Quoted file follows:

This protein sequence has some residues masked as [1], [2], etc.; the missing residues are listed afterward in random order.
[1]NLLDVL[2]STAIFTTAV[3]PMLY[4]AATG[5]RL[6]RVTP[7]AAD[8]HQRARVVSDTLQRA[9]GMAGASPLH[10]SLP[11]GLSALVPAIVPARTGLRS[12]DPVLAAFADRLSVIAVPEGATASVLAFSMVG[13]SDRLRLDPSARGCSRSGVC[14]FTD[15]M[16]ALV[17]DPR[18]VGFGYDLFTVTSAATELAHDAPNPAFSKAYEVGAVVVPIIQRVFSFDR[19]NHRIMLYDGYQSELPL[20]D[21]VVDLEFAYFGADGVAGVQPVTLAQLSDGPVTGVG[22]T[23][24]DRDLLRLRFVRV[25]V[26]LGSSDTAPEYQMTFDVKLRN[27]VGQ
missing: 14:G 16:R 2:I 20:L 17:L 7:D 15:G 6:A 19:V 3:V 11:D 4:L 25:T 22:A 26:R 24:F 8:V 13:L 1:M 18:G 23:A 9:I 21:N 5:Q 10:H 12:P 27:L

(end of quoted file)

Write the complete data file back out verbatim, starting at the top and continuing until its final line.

This protein sequence has some residues masked as [1], [2], etc.; the missing residues are listed afterward in random order.
[1]NLLDVL[2]STAIFTTAV[3]PMLY[4]AATG[5]RL[6]RVTP[7]AAD[8]HQRARVVSDTLQRA[9]GMAGASPLH[10]SLP[11]GLSALVPAIVPARTGLRS[12]DPVLAAFADRLSVIAVPEGATASVLAFSMVG[13]SDRLRLDPSARGCSRSGVC[14]FTD[15]M[16]ALV[17]DPR[18]VGFGYDLFTVTSAATELAHDAPNPAFSKAYEVGAVVVPIIQRVFSFDR[19]NHRIMLYDGYQSELPL[20]D[21]VVDLEFAYFGADGVAGVQPVTLAQLSDGPVTGVG[22]T[23][24]DRDLLRLRFVRV[25]V[26]LGSSDTAPEYQMTFDVKLRN[27]VGQ
missing: 14:G 16:R 2:I 20:L 17:L 7:D 15:G 6:A 19:V 3:V 11:D 4:L 25:T 22:A 26:R 24:F 8:V 13:L 1:M 18:G 23:A 9:I 21:N 5:Q 10:H 12:P 27:L